Regression with Outliers

In the standard Gaussian process regression setting it is assumed that the observations are Normally distributed about the latent function. In the package this can applied using either the GP or GPE functions with which exact Gaussian process models.

One of the drawbacks of exact GP regression is that by assuming Normal noise the GP is not robust to outliers. In this setting, it is more appropriate to assume that the distribution of the noise is heavy tailed. For example, with a Student-t distribution, $$ \mathbf{y} \ | \ \mathbf{f},\nu,\sigma \sim \prod_{i=1}^n \frac{\Gamma(\nu+1)/2}{\Gamma(\nu/2)\sqrt{\nu\pi}\sigma}\left(1+\frac{(y_i-f_i)^2}{\nu\sigma^2}\right)^{-(\nu+1)/2} $$

Moving away from the Gaussian likelihood function (i.e. Normally distributed noise) and using the Student-t likelihood means that we can no longer analytically calculate the GP marginal likelihood. We can take a Bayesian perspective and sample from the joint distribution of the latent function and model parameters.

In [1]:
#Load functions from packages
using GaussianProcesses, Plots
using Distributions:Normal, TDist
using Klara:MALA

#Simulate the data
srand(112233)
n = 20
X = collect(linspace(-3,3,n))
sigma = 1.0
Y = X + sigma*rand(TDist(3),n);

# Plots observations
pyplot()
scatter(X,Y;fmt=:png, leg=false)
Out[1]:

We fit a standard (exact) Gaussian process model to the Student-t data and compare this against the Monte Carlo GP which is applicable for non-Gaussian observations models.

In [2]:
#Build the models

gpe = GPE(X,vec(Y),MeanZero(),Matern(3/2,0.0,0.0),0.5) #Exact GP assuming Gaussian noise

l = StuTLik(3,0.1)
gpmc = GPMC(X, vec(Y), MeanZero(), Matern(3/2,0.0,0.0), l) #Monte Carlo GP with student-t likelihood
Out[2]:
GP Monte Carlo object:
  Dim = 1
  Number of observations = 20
  Mean function:
    Type: GaussianProcesses.MeanZero, Params: Float64[]
  Kernel:
    Type: GaussianProcesses.Mat32Iso, Params: [0.0, 0.0]
  Likelihood:
    Type: GaussianProcesses.StuTLik, Params: [0.1]
  Input observations = 
[-3.0 -2.68421 … 2.68421 3.0]
  Output observations = [-3.98707, -2.7855, -1.74722, -2.27384, -7.12662, -1.43191, -0.840899, 0.305618, -0.444213, -0.924319, -0.0303161, -0.368707, -0.706642, 2.07517, 5.68693, -1.02634, 3.25863, 5.46091, 4.45861, 4.60741]
  Log-posterior = -77.863

Estimate the parameters of the exact GP through maximum likelihood estimation

In [3]:
optimize!(gpe)
Dict(:mean=>true,:kern=>true,:noise=>true)
Out[3]:
Results of Optimization Algorithm
 * Algorithm: L-BFGS
 * Starting Point: [0.5,0.0,0.0]
 * Minimizer: [0.6566151884189473,1.7118340256787345, ...]
 * Minimum: 4.578633e+01
 * Iterations: 11
 * Convergence: true
   * |x - x'| < 1.0e-32: false
   * |f(x) - f(x')| / |f(x)| < 1.0e-32: false
   * |g(x)| < 1.0e-08: true
   * f(x) > f(x'): false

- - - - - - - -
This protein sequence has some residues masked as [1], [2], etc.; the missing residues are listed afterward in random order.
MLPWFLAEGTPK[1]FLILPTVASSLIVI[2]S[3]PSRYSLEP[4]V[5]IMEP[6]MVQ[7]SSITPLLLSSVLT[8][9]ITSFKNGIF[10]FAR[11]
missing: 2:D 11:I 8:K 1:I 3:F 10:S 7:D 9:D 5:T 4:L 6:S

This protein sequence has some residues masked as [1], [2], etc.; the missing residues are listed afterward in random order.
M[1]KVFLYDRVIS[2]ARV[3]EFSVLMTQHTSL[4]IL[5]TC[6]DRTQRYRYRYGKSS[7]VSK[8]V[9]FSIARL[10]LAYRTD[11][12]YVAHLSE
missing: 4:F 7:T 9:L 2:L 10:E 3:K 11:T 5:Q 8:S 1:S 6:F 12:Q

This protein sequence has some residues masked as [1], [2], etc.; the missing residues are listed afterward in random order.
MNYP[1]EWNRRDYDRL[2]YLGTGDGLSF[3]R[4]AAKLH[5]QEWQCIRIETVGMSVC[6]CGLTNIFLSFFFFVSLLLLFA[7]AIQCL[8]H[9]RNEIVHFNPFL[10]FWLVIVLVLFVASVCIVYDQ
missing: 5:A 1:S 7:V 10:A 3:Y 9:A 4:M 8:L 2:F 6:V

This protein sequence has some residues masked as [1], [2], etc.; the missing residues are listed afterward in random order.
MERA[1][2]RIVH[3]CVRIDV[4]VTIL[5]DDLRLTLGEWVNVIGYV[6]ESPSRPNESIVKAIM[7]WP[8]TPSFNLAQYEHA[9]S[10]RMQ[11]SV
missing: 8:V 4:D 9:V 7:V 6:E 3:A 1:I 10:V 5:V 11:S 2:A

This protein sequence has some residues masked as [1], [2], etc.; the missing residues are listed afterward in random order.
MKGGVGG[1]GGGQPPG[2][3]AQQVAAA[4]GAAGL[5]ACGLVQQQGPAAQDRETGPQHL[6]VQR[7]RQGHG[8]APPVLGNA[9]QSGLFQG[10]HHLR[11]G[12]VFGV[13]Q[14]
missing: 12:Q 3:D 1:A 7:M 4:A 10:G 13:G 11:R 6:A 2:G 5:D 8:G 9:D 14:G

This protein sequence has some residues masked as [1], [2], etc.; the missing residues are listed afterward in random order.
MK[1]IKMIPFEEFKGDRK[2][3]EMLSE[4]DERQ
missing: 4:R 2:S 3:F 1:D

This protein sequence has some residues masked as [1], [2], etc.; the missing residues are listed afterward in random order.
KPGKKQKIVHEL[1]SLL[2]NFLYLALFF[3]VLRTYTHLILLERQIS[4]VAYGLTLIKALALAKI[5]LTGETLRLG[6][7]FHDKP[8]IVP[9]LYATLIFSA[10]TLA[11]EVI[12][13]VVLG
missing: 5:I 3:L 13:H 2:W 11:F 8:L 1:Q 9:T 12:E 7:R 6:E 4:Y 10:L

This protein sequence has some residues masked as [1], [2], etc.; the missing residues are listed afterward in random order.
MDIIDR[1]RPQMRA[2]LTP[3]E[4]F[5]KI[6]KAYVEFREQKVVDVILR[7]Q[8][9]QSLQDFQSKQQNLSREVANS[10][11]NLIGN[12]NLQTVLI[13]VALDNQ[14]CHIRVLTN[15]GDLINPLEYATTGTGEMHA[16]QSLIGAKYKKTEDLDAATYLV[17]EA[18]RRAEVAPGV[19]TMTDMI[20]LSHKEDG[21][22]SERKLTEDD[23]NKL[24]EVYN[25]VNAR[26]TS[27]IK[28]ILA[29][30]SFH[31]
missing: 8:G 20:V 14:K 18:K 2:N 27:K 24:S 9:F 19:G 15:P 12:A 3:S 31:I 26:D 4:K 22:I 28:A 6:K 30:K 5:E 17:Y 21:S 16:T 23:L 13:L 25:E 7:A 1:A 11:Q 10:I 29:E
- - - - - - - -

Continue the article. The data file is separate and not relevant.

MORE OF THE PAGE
* Reached Maximum Number of Iterations: false
 * Objective Function Calls: 46
 * Gradient Calls: 46

Taking a Bayesian perspective, we can add prior distributions to the model parameters and sample from the posterior distribution using Markov chain Monte Carlo through the mcmc function. This function builds on the Klara package and a list of available samplers can be found through this package's documentation.

In [4]:
set_priors!(gpmc.lik,[Normal(-2.0,4.0)])
set_priors!(gpmc.k,[Normal(-2.0,4.0),Normal(-2.0,4.0)])

samples = mcmc(gpmc;sampler=MALA(0.05),nIter=50000, thin=10, burnin=10000)
BasicMCJob:
  Variable [1]: p (BasicContMuvParameter)
  GenericModel: 1 variables, 0 dependencies (directed graph)
  MALA sampler: drift step = 0.05
  VanillaMCTuner: period = 100, verbose = false
  BasicMCRange: number of steps = 49991, burnin = 10000, thinning = 10
Out[4]:
23×4000 Array{Float64,2}:
 -1.44975    -1.44975    -1.02479   …  -1.43093    -1.23015   -1.23015 
  0.588195    0.588195    0.332809      1.08002     1.17153    1.17153 
  0.718085    0.718085    0.211443      0.493442    0.385335   0.385335
 -1.32609    -1.32609    -1.15774      -0.333319   -0.200674  -0.200674
 -0.721646   -0.721646   -0.855224     -0.55112    -0.794651  -0.794651
  0.851406    0.851406    0.986268  …   1.32336     1.21235    1.21235 
 -0.250237   -0.250237   -0.296884     -0.298572   -0.166915  -0.166915
  0.154486    0.154486    0.387819      0.0714513   0.162703   0.162703
 -0.0969148  -0.0969148  -0.324955     -0.446952   -0.267948  -0.267948
 -0.380338   -0.380338    0.133223      0.765023    0.42936    0.42936 
  0.378311    0.378311    0.555143  …  -0.226185   -0.211079  -0.211079
 -0.918741   -0.918741   -0.744673     -0.589133   -0.436455  -0.436455
 -0.136525   -0.136525    0.123217      1.7611      1.83721    1.83721 
  1.77061     1.77061     1.61585      -0.923194   -0.784206  -0.784206
  1.73116     1.73116     1.87613       0.82272     0.86416    0.86416 
 -0.678761   -0.678761   -0.545683  …   0.386       0.503511   0.503511
  0.830114    0.830114    0.782332      2.30027     2.27326    2.27326 
  1.28389     1.28389     1.61891       2.18992     2.05585    2.05585 
  0.247051    0.247051    0.492288     -0.479602   -0.876566  -0.876566
 -0.385056   -0.385056   -0.53043      -0.780789   -0.959797  -0.959797
 -0.372006   -0.372006   -0.116689  …  -0.138475   -0.17703   -0.17703 
 -0.0997188  -0.0997188  -0.338012      0.869903    1.11409    1.11409 
  1.1369      1.1369      1.10389       1.05892     1.07458    1.07458 
In [5]:
#Plot posterior samples
xtest = linspace(minimum(gpmc.X),maximum(gpmc.X),50);

#Set the parameters to the posterior values the sample random function
fsamples = [];
for i in 1:size(samples,2)
    set_params!(gpmc,samples[:,i])
    update_target!(gpmc)
    push!(fsamples, rand(gpmc,xtest))
end

#Predict
p1=plot(gpe,leg=false, title="Exact GP")   #Exact GP (assuming Gaussian noise)

sd = [std(fsamples[i]) for i in 1:50]
p2=plot(xtest,mean(fsamples),ribbon=2*sd,leg=false, title="Monte Carlo GP") #GP Monte Carlo with student-t noise
scatter!(X,Y)

plot(p1,p2;fmt=:png)
Out[5]: